Finally, this is a quote from French gastronomer Benedict Beauge:


Today, favouritism being set aside (though this is not always easy, despite the words of de Tarde), the current state of cuisine and its capacity for innovation take precedence over country of origin. The proof is in the continual circulation of ideas, which shows no attention to national borders. Although cuisine is now multifaceted in many different countries and in different parts of the world, there still exists no small number of common points: a sort of homogenization/differentiation can be observed, which is in fact one of the characteristics of globalisation in general. Many of the same trends may be found in Paris and New York, in Barcelona and Copenhagen, in Sydney and London. More than ever, cuisine is affected by fashion, but this also is now globalised. This totally new situation – autonomy of chefs and a global cooking field – translates into a number of phenomena, which are a part of and an influence on the idea of novelty.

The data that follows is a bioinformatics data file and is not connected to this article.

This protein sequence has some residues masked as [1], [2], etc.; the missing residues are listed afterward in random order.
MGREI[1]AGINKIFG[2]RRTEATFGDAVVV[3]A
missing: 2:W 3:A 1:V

First what Ferguson (2004) called ‘ostentation’, which conceals all participating resources by valuing the person of the chef rather than his food; second, the ever exacerbated competition among chefs, kept in place by several new institutions such as international gastronomy festivals or awards like the Pellegrino World’s 50 Best Restaurants and in which a certain ‘false’ novelty can be found; and finally the frenzied consumption of signs, which punish both the chefs and their public and which are also tied to ‘false’ novelty. The three phenomena work together with the media (in the grand sense) to support diverse and multiple relationships to which we would pay careful attention.